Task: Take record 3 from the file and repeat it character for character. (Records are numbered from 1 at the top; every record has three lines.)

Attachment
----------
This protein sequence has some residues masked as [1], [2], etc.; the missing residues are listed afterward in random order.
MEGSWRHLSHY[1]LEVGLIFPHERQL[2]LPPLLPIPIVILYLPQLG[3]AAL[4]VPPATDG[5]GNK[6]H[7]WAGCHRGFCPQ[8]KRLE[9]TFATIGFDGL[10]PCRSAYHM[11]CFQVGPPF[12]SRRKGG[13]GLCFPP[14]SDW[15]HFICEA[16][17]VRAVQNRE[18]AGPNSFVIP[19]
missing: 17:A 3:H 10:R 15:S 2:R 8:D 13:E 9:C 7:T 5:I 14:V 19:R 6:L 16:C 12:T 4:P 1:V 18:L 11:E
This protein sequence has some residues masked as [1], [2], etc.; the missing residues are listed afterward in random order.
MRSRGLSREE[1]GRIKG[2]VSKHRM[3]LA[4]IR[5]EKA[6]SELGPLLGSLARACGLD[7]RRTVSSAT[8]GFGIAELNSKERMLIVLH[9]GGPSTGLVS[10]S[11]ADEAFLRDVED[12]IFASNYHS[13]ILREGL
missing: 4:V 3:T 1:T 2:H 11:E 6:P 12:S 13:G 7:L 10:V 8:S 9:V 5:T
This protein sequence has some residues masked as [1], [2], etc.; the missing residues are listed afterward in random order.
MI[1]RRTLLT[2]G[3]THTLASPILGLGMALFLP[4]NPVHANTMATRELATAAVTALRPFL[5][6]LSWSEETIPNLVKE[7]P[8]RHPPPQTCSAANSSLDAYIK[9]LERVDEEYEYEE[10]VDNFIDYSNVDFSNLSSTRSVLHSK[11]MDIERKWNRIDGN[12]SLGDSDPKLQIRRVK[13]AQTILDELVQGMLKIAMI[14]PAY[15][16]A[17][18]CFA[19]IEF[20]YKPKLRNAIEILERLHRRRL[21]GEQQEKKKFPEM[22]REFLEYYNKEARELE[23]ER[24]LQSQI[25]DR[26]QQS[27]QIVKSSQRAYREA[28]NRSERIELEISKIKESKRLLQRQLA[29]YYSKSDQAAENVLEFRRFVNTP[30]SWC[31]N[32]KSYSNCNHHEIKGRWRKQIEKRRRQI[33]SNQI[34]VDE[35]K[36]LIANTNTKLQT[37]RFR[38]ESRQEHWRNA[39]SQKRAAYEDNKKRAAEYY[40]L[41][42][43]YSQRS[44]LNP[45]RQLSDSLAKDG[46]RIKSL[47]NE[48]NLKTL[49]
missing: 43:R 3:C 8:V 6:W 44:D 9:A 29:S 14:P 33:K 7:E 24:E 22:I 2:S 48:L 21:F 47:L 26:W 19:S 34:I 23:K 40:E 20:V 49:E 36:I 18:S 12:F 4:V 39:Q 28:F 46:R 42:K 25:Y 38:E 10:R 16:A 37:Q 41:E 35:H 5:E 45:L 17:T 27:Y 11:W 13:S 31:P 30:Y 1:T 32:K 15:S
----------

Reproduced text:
This protein sequence has some residues masked as [1], [2], etc.; the missing residues are listed afterward in random order.
MI[1]RRTLLT[2]G[3]THTLASPILGLGMALFLP[4]NPVHANTMATRELATAAVTALRPFL[5][6]LSWSEETIPNLVKE[7]P[8]RHPPPQTCSAANSSLDAYIK[9]LERVDEEYEYEE[10]VDNFIDYSNVDFSNLSSTRSVLHSK[11]MDIERKWNRIDGN[12]SLGDSDPKLQIRRVK[13]AQTILDELVQGMLKIAMI[14]PAY[15][16]A[17][18]CFA[19]IEF[20]YKPKLRNAIEILERLHRRRL[21]GEQQEKKKFPEM[22]REFLEYYNKEARELE[23]ER[24]LQSQI[25]DR[26]QQS[27]QIVKSSQRAYREA[28]NRSERIELEISKIKESKRLLQRQLA[29]YYSKSDQAAENVLEFRRFVNTP[30]SWC[31]N[32]KSYSNCNHHEIKGRWRKQIEKRRRQI[33]SNQI[34]VDE[35]K[36]LIANTNTKLQT[37]RFR[38]ESRQEHWRNA[39]SQKRAAYEDNKKRAAEYY[40]L[41][42][43]YSQRS[44]LNP[45]RQLSDSLAKDG[46]RIKSL[47]NE[48]NLKTL[49]
missing: 43:R 3:C 8:V 6:W 44:D 9:A 29:S 14:P 33:K 7:E 24:E 22:I 2:S 48:L 21:F 47:L 26:W 19:S 34:I 23:K 40:E 20:V 49:E 36:I 18:S 12:F 4:V 39:Q 28:F 46:R 42:K 25:Y 38:E 10:R 16:A 37:Q 41:E 35:H 5:E 45:L 17:T 27:Y 11:W 13:S 31:P 30:Y 1:T 32:K 15:S